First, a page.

Maneuver in the narrative space: Lessons from Islam Nusantara
January-March 2018
By: C Holland Taylor

In 2005, while publicly defending Ahmad Dhani and Dewa from extremist accusations of apostasy, President Wahid leaned over and whispered to me: “You know, Holland, fundamentalists are always trying to annihilate mysticism. But they can never succeed, because it’s impossible to annihilate that which arises from the depths of human experience.” Subsequent developments in Ahmad Dhani’s life only go to prove the incompetence and failure of governments to support such positive narratives.

For more than 100 years, from 1478 to 1586, these opposing forces struggled for the soul of Java – and, ultimately, for that of Islam – in a war whose decisive engagements occurred not only on the field of battle, but in the hearts and minds of countless individuals scattered across the lush, tropical landscape of Java. For in this conflict between fundamentalist jihadists and Sufi (mystically inclined) Muslims, the Sufis’ profound spiritual ideology, popularized among the masses by storytellers and musicians, played a role even more vital than that of economics or pure military force in defeating religious extremism in Java.

One such figure, Sunan Kalijogo, who to this day remains the pre-eminent patron saint of Nahdlatul Ulama, the world’s largest mass Islamic group, taught his disciples a mystical brand of Islam that readily harmonized with pre-existing elements of traditional Javanese culture. Revered by Hindus, Buddhists and Muslims alike, Kalijogo’s teachings formed a stark contrast to the militant brand of Islam espoused by Sunan Kudus and were in fact aligned with the wahdat al-wujud doctrine of Seh Siti Jenar, which represents the core teaching of the great Sufi mystic Muhyiddin Ibn ‘Arabi (d, 1234 in Damascus, Syria) and his respected line of disciples, including Abd al-Karim al-Jili (1366-1424).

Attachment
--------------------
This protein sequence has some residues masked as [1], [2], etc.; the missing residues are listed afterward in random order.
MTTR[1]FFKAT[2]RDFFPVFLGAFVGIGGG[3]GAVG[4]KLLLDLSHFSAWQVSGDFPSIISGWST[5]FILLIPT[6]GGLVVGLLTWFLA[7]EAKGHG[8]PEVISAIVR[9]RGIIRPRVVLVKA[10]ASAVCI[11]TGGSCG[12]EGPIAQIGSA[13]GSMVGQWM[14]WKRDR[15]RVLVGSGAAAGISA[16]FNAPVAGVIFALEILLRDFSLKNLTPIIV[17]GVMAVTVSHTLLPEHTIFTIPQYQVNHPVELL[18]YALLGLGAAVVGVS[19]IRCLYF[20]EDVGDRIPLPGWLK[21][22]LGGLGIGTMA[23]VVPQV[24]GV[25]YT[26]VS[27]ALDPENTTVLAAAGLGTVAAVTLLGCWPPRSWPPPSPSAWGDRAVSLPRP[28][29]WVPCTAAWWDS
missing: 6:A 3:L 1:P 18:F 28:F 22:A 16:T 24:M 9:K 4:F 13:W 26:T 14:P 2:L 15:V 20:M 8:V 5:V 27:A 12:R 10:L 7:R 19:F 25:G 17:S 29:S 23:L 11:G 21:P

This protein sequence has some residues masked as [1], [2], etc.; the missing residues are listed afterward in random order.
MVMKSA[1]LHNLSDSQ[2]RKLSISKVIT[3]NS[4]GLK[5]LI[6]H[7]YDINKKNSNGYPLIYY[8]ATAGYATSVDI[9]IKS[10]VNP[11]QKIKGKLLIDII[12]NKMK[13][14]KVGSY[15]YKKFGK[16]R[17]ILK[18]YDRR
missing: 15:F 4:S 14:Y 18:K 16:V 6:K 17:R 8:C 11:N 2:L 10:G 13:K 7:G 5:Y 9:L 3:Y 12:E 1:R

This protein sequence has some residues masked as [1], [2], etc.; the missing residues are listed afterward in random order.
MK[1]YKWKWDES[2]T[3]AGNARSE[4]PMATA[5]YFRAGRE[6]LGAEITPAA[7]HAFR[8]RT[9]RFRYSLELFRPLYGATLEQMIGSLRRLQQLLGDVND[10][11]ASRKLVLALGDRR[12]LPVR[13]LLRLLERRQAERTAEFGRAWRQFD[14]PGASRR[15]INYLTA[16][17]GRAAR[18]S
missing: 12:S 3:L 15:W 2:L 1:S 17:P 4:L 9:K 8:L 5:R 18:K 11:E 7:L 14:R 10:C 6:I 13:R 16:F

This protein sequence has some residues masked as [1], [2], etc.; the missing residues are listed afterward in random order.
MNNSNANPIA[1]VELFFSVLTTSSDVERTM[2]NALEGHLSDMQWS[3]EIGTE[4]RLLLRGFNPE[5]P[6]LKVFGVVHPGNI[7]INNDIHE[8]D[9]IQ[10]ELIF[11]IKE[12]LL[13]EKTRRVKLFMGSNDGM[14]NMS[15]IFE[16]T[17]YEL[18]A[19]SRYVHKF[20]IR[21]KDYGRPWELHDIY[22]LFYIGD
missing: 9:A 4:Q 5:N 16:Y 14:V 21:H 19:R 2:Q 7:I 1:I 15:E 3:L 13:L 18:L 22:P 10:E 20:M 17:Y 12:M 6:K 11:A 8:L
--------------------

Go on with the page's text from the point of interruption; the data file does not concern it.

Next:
At the end of this multigenerational conflict, a new dynasty arose, founded on the principle of “the throne for the people,” which established religious tolerance as the rule of law and restored freedom of conscience to all Javanese. This was 200 years before similar ideas took firm political root in the West, through passage of the Virginia Statute for Religious Freedom and the First Amendment to the United States Constitution. The founder of that dynasty was a Javanese Sufi Muslim and disciple of Sunan Kalijogo named Senopati ing Alogo. The basis of his victory was the popular appeal of Senopati’s message of religious freedom, justice, respect for Javanese cultural identity and profound inner spirituality, in contrast to the fanaticism and tyranny of his political opponents.

Mataram, the name Sunan Kalijogo’s disciples gave to the region of south-central Java now known as Yogyakarta, and to the Islamic dynasty they founded, was loaded with symbolism. In addition to evoking the 9th century Mataram kingdom, which, centered nearby, was the first Javanese dynasty to adopt a syncretic form of Hinduism/Buddhism, the name explicitly combined the Sanskrit terms for “mother” (matr) and “Ram,” the seventh avatar of the Hindu god Vishnu, who came to earth to destroy the demon-king Ravana. Within the context of 16th century Javanese culture, the narrative was clear: Senopati ing Alogo was like Rama, the incarnation of Vishnu; his guru, Sunan Kalijogo, a contemporary rishi, or “seer of ultimate Reality”; his followers, the devout Hanoman and his army of varanas (forest-dwellers); and Demak, the equivalent of Lanka, the demon kingdom from which Ravana and his followers (ie, Arab and Chinese fanatics) had issued forth to massacre, rape and enslave human beings – thereby disrupting the harmony of nature and the tranquil worship of God by religious devotees.

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